Predictive maintenance makes use of IoT to collect data about the machine’s health and how it is used, while artificial intelligence algorithms analyze this data to predict when the equipment will fail given current operating conditions. Manufacturing equipment is monitored by connected sensors that send data to the Cloud where it is analyzed in order to detect anomalies and predict how much useful life remains. IoT in manufacturing enables more efficient maintenance operations and management of the equipment.

Remote monitoring and control

Remote monitoring and control have been possible in manufacturing since the 1990s via supervisory control and data acquisition (SCADA) systems. SCADA systems were built with large, stationary manufacturing facilities in mind. To make SCADA more agile and flexible in moving data to the remote servers, OPC-UA was introduced. OPC-UA, developed by OPC Foundation, is marketed as a machine-to-machine communication protocol for industrial automation. Nevertheless, many manufacturing companies still struggle with maintenance and lack of opportunities for expanding the SCADA and OPC-UA combination. As customers expect more and more efficient services, companies are seeking ways to stay agile, flexible, and cost-effective through the use of cloud-based remote monitoring and control solutions.

The Internet of Things in manufacturing offers many benefits over classic SCADA and OPC-UA systems. IoT increases the overall equipment effectiveness (OEE). This productivity model combines downtime, production rate, and quality. Thanks to connected sensors and cloud-based data analytics, achieving the desired OEE is more cost-effective and simpler to realize than ever before. IoT also makes the relevant information easily accessible to all employees involved in the overall efficiency of the manufacturing operation, such as line operators, maintenance crews, and production supervisors.

Asset tracking and management

Asset tracking or, more generally, asset management, is a process of tracking physical assets in the facility or throughout the supply chain to prevent their loss and to maintain their desired condition. Traditionally, asset management was performed manually by scanning barcodes and doing inventories. IoT allows for the streamlining of this process, and automates it. IoT asset tracking provides tools to bring about significant efficiency improvements.

An asset management system usually consists of a tiny and connected tracking device that is attached to the asset, or placed next to it. It proceeds to send data about the asset location and condition to the Cloud. IoT-based asset management solutions also provide a management platform from which the tracking devices are coordinated and where data analysis is performed.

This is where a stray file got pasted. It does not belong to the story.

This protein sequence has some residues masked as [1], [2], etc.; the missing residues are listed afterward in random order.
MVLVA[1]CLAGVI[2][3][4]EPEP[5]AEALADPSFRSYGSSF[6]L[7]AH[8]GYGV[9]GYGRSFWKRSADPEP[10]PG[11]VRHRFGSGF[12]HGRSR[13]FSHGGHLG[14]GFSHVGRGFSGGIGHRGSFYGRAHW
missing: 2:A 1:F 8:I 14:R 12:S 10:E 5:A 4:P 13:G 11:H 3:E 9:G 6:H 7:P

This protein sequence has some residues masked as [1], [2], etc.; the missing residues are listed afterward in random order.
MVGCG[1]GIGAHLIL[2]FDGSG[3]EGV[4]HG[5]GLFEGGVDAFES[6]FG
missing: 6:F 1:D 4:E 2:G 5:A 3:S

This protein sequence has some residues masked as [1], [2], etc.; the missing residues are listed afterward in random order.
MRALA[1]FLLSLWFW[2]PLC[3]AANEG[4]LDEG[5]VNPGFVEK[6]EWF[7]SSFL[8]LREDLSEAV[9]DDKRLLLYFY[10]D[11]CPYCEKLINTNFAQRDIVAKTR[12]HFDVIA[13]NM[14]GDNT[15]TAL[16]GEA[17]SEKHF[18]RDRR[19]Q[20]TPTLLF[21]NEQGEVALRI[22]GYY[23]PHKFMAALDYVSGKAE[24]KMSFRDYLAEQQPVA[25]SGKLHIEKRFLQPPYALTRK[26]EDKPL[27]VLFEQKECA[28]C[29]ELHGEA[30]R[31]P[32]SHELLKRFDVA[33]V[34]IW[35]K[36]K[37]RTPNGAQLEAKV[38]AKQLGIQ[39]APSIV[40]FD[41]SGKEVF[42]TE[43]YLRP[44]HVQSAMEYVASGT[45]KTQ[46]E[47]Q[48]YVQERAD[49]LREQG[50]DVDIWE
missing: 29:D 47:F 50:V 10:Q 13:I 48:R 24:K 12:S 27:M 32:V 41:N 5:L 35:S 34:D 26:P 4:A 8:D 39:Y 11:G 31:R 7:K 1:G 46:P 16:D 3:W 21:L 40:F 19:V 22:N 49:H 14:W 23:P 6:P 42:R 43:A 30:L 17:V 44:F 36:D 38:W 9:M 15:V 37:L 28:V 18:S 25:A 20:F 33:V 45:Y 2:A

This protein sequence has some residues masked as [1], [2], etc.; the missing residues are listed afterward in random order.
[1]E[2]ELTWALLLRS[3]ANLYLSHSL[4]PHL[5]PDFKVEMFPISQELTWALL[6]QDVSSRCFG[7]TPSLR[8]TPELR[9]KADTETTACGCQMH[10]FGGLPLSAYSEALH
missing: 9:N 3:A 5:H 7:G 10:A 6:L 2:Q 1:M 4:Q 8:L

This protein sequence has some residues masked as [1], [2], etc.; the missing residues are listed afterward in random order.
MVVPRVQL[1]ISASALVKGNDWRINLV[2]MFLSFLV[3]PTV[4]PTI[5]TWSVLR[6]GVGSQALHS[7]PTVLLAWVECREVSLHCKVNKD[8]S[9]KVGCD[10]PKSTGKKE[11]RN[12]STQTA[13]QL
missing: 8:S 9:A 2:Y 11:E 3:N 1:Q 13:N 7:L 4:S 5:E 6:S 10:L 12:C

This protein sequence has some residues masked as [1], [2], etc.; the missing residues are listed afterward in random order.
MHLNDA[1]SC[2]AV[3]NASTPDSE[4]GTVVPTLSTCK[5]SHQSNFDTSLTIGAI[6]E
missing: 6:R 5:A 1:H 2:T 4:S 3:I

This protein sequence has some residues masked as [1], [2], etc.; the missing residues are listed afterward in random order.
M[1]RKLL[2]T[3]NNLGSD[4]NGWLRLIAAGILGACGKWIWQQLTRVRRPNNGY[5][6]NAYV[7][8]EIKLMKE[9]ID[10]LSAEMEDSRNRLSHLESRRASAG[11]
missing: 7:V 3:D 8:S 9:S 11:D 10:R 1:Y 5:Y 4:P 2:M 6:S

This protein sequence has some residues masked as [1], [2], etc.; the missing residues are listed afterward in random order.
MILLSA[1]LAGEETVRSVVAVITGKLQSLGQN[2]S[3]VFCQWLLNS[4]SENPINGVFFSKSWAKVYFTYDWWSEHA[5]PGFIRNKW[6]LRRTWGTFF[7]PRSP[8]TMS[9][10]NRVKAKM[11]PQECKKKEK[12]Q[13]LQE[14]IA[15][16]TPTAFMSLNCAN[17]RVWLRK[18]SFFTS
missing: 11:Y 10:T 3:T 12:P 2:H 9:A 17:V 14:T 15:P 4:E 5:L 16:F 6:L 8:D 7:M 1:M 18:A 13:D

The main business benefits of IoT-based asset management are increased efficiency due to automated and precise management, real-time information about the asset conditions in time-sensitive applications, automation of management and interconnection with supply chain systems, and recoverability of stolen or lost assets.

Digital twins

The cornerstones of Industry 4.0 and cyber-physical systems — digital twins — are the digital representations of real objects. They use the same data as real-world objects and produce results identical to those of a real-world object under the same conditions. This mimicking of behavior allows for extensive investigation of real-world objects in a simulated environment.

The twin and the real-world counterpart both receive data from the same sensors. In this way, the twins can simulate the physical objects in real-time and offer deep insights into their performance and possible malfunctioning.

In manufacturing, digital twins benefit from the acquisition, aggregation, and analysis of data from IoT devices. They open a way to the simulation of possible scenarios for predicting results in the virtual world without affecting real-world production. Thus digital twins save precious time and help predict problems before they occur in the physical process. Overall, digital twins increase process efficiency and product quality.

Connected operational intelligence

Operational Intelligence (OI) is real-time business analytics that provides insights into data and business operations. Connected OI, on the other hand, utilizes industrial IoT sensors to generate the data feeds from core business assets. In manufacturing, connected OI relies on the connected sensors that upload data to the Cloud, where it is analyzed to deliver results as operational instructions. Thanks to the IoT devices, connected OI allows enterprises to make decisions and act through predefined automated actions.

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Top companies leveraging IoT for manufacturing